Mark Pyman publications

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including publications from Transparency International Defence and Security 2004-2015, and from the Afghanistan Monitoring and Evaluation Anti-Corruption Committee 2015-2017

2018

2017

2016

2015

2014

2013

Cover and Meran (2013) Watchdogs? The quality of legislative oversight of defence in 82 countries

Transparency International UK’s Defence and Security Programme (TI-DSP) published the first ever Government Defence Anti- Corruption Index (GI)in January 2013, available at www.defenceindex.org. This made available an extensive and unprecedented analysis of corruption risk in the defence and security sector in 82 countries around the world. Building on TI-DSP’s work with governments, defence companies, armed forces, civil society, and policy-makers, the Index provides original research by knowledgeable country assessors. It quantifies corruption risks in five key areas: political, financial, personnel, operations and procurement. The GI analysis finds that 70 per cent of countries leave the door open to waste and threats to security as they lack the tools to prevent corruption in the defence and security sector. Parliaments and legislatures play a key role in the battle to prevent this risk. They can do this by legislating for laws to prevent it, putting issues of corruption in defence at the level of national debate, and exercising powers of oversight. This report —the first one to take an in-depth look at the results of the GI—examines how effectively they do this. It aims to better understand the strengths and weaknesses of legislative institutions in controlling corruption in the defence and security sector, and to provide clear guidelines on how parliaments and legislatures can do better. There are 19 questions in the Index which assess legislative capacity to stem corruption risk in defence and security. The answers to these questions are analysed in this report.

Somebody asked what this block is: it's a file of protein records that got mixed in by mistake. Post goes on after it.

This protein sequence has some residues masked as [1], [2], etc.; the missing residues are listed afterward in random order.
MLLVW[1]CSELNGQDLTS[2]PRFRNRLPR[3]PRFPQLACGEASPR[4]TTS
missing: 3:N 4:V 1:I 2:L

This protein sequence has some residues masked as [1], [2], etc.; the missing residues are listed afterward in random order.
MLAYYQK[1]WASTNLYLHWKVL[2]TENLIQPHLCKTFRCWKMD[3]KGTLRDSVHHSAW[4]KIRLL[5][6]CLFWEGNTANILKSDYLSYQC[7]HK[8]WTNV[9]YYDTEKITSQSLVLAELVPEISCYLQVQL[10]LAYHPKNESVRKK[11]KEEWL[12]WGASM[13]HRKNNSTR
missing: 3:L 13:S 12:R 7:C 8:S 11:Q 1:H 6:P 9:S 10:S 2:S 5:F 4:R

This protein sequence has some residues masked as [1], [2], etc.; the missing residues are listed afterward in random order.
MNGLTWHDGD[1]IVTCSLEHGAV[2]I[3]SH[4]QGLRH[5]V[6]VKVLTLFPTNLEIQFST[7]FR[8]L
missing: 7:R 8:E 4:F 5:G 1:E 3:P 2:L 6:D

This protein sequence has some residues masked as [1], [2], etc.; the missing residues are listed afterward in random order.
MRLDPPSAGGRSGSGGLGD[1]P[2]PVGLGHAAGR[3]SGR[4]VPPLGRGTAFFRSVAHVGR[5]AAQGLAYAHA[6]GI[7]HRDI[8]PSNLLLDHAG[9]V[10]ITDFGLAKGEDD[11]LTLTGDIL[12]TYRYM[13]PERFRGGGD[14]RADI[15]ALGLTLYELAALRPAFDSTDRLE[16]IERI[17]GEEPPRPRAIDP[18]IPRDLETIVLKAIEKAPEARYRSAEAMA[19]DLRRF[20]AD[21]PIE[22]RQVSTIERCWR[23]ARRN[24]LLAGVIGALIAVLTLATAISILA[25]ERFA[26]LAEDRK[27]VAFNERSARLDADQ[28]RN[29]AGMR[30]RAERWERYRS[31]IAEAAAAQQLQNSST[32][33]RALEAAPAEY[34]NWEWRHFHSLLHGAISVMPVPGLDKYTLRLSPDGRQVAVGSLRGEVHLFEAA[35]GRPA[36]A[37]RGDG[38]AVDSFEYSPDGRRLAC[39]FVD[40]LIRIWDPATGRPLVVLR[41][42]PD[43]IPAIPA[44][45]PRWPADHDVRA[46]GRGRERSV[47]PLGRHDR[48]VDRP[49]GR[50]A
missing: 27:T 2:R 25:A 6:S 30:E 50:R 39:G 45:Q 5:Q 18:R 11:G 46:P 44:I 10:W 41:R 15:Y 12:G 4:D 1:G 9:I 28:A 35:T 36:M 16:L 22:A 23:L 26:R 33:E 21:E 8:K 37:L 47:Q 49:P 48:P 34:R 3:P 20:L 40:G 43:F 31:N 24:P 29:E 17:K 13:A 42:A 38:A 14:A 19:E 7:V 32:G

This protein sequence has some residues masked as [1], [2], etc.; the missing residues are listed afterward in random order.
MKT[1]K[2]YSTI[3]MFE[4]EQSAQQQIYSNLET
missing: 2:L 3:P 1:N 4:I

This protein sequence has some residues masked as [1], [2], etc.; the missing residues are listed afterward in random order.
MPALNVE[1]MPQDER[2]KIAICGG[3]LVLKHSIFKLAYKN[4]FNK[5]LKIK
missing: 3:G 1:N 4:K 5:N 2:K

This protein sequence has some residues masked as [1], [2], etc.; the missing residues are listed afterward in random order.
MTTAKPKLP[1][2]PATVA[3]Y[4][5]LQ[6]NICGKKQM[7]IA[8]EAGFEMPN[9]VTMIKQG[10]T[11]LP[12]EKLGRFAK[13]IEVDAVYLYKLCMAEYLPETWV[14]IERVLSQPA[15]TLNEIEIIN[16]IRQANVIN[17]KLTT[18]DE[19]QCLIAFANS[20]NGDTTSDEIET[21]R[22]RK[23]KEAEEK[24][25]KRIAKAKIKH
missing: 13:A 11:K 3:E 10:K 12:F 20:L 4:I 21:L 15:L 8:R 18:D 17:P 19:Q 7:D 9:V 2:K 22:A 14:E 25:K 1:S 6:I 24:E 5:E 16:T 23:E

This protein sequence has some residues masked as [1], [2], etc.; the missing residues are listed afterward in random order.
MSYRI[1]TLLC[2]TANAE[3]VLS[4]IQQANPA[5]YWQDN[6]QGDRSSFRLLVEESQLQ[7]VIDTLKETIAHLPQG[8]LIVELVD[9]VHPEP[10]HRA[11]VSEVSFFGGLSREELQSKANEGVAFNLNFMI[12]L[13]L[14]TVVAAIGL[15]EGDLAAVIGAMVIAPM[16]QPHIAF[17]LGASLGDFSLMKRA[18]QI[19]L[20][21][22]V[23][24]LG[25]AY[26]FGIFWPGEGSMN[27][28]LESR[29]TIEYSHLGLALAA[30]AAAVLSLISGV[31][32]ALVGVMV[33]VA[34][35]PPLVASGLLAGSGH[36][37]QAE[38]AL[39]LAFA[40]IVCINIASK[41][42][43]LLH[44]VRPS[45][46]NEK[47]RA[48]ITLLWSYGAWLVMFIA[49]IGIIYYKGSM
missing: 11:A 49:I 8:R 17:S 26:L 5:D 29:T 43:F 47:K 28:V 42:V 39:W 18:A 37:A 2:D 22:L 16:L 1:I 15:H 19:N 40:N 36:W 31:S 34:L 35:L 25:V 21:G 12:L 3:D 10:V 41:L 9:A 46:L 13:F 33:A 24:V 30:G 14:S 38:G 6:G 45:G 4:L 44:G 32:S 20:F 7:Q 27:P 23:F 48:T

Cover and Meran (2013) Watchdogs? The quality of legislative oversight of defence in 82 countries

Transparency International UK’s Defence and Security Programme (TI-DSP) published the first ever Government Defence Anti- Corruption Index (GI)in January 2013, available at www.defenceindex.org. This made available an extensive and unprecedented analysis of corruption risk in the defence and security sector in 82 countries around the world. Building on TI-DSP’s work with governments, defence companies, armed forces, civil society, and policy-makers, the Index provides original research by knowledgeable country assessors. It quantifies corruption risks in five key areas: political, financial, personnel, operations and procurement. The GI analysis finds that 70 per cent of countries leave the door open to waste and threats to security as they lack the tools to prevent corruption in the defence and security sector. Parliaments and legislatures play a key role in the battle to prevent this risk. They can do this by legislating for laws to prevent it, putting issues of corruption in defence at the level of national debate, and exercising powers of oversight. This report —the first one to take an in-depth look at the results of the GI—examines how effectively they do this. It aims to better understand the strengths and weaknesses of legislative institutions in controlling corruption in the defence and security sector, and to provide clear guidelines on how parliaments and legislatures can do better. There are 19 questions in the Index which assess legislative capacity to stem corruption risk in defence and security. The answers to these questions are analysed in this report.

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